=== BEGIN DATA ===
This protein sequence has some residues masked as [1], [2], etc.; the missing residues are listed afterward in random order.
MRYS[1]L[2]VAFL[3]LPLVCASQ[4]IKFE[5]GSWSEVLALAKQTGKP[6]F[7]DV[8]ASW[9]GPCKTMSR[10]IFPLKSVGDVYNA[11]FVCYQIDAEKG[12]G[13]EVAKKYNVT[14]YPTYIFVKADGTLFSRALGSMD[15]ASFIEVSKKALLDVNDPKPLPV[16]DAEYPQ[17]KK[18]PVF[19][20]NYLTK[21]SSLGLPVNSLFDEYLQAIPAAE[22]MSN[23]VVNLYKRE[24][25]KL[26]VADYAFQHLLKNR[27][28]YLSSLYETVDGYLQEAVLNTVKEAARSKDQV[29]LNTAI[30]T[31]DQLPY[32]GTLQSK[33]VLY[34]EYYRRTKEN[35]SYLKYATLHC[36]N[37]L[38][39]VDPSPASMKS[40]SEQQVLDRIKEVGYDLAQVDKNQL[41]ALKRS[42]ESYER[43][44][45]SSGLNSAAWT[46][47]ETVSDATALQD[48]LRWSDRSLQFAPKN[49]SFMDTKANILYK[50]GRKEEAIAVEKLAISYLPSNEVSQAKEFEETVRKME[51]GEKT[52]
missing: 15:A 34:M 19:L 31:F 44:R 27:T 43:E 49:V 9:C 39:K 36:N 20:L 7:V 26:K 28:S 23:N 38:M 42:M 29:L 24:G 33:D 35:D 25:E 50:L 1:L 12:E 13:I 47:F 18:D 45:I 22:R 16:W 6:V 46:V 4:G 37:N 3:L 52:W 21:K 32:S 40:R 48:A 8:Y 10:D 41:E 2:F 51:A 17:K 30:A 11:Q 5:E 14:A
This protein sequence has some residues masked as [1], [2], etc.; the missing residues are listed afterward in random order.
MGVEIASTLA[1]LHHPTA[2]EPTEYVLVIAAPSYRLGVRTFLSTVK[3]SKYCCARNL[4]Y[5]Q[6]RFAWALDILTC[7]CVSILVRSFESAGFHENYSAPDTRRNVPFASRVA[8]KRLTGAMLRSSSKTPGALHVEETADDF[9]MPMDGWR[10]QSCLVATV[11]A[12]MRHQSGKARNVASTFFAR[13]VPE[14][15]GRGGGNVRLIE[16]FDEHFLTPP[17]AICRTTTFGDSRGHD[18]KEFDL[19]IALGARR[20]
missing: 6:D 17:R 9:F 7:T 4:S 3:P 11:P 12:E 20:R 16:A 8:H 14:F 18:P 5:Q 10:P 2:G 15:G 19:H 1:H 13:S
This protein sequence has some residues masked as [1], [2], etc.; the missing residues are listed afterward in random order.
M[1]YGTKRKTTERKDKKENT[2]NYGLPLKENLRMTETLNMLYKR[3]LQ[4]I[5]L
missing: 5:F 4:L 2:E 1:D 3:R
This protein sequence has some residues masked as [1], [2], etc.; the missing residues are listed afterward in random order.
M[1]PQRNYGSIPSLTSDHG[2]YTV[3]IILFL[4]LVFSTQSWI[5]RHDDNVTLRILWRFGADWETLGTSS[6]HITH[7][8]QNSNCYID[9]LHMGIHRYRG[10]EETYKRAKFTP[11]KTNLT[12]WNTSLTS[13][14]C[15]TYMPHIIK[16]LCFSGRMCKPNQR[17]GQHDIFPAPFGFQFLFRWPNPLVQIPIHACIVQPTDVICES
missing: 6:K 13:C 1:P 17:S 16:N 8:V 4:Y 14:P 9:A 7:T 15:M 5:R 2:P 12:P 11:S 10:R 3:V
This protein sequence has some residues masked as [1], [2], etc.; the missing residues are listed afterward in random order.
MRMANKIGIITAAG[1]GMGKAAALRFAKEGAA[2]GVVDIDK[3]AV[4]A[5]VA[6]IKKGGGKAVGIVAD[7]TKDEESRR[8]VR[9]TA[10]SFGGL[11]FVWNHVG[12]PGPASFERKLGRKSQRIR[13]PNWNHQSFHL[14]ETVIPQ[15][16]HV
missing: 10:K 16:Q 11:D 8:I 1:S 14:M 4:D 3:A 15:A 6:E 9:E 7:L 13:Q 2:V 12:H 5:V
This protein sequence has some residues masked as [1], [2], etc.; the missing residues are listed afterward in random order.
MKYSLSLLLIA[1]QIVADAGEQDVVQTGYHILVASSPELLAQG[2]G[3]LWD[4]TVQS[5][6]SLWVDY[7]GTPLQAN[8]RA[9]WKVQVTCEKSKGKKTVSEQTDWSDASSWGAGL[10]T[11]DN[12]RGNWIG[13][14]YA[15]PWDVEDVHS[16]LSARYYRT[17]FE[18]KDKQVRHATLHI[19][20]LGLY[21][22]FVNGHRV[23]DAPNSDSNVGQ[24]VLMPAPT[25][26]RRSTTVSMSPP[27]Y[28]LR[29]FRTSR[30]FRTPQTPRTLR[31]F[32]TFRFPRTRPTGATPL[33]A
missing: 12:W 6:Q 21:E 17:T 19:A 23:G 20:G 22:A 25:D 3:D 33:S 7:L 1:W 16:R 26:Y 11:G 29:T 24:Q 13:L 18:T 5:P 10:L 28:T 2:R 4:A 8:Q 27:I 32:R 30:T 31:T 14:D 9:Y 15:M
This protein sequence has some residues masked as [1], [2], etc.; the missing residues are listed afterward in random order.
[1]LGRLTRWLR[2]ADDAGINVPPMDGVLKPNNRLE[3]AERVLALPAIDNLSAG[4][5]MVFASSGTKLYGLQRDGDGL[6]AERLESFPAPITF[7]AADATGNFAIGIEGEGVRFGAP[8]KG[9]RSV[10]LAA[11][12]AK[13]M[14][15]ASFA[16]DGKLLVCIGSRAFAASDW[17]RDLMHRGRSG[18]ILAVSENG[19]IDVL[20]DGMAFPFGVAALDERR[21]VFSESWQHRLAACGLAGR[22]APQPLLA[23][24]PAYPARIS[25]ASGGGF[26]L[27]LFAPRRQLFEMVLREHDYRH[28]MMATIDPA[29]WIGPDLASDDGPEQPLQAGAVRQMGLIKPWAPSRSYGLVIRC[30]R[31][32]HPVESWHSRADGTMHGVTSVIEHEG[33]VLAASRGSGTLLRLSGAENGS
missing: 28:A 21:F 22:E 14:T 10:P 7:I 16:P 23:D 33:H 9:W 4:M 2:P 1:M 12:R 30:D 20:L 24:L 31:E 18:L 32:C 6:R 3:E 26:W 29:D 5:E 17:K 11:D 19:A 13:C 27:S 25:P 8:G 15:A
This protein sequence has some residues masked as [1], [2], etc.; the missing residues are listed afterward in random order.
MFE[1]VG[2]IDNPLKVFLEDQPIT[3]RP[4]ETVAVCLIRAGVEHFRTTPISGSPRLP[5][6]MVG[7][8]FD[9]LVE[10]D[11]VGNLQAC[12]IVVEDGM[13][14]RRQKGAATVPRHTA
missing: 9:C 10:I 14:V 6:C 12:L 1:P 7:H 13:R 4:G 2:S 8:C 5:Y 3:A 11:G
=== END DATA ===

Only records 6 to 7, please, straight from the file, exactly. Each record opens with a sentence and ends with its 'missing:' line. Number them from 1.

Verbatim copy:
This protein sequence has some residues masked as [1], [2], etc.; the missing residues are listed afterward in random order.
MKYSLSLLLIA[1]QIVADAGEQDVVQTGYHILVASSPELLAQG[2]G[3]LWD[4]TVQS[5][6]SLWVDY[7]GTPLQAN[8]RA[9]WKVQVTCEKSKGKKTVSEQTDWSDASSWGAGL[10]T[11]DN[12]RGNWIG[13][14]YA[15]PWDVEDVHS[16]LSARYYRT[17]FE[18]KDKQVRHATLHI[19][20]LGLY[21][22]FVNGHRV[23]DAPNSDSNVGQ[24]VLMPAPT[25][26]RRSTTVSMSPP[27]Y[28]LR[29]FRTSR[30]FRTPQTPRTLR[31]F[32]TFRFPRTRPTGATPL[33]A
missing: 12:W 6:Q 21:E 17:T 19:A 23:G 20:G 22:A 25:D 3:D 33:S 7:L 1:W 16:R 26:Y 11:G 29:T 24:Q 13:L 18:T 5:P 10:L 28:T 2:R 4:A 8:Q 27:I 32:R 30:T 31:T 14:D 9:Y 15:M
This protein sequence has some residues masked as [1], [2], etc.; the missing residues are listed afterward in random order.
[1]LGRLTRWLR[2]ADDAGINVPPMDGVLKPNNRLE[3]AERVLALPAIDNLSAG[4][5]MVFASSGTKLYGLQRDGDGL[6]AERLESFPAPITF[7]AADATGNFAIGIEGEGVRFGAP[8]KG[9]RSV[10]LAA[11][12]AK[13]M[14][15]ASFA[16]DGKLLVCIGSRAFAASDW[17]RDLMHRGRSG[18]ILAVSENG[19]IDVL[20]DGMAFPFGVAALDERR[21]VFSESWQHRLAACGLAGR[22]APQPLLA[23][24]PAYPARIS[25]ASGGGF[26]L[27]LFAPRRQLFEMVLREHDYRH[28]MMATIDPA[29]WIGPDLASDDGPEQPLQAGAVRQMGLIKPWAPSRSYGLVIRC[30]R[31][32]HPVESWHSRADGTMHGVTSVIEHEG[33]VLAASRGSGTLLRLSGAENGS
missing: 28:A 21:F 22:E 14:T 10:P 7:I 16:P 23:D 33:H 9:W 4:M 2:P 1:M 12:R 30:D 20:L 24:L 31:E 18:L 32:C 6:R 3:E 26:W 29:D 5:E 17:K 11:D 19:A 13:C 27:S 25:P 8:G 15:A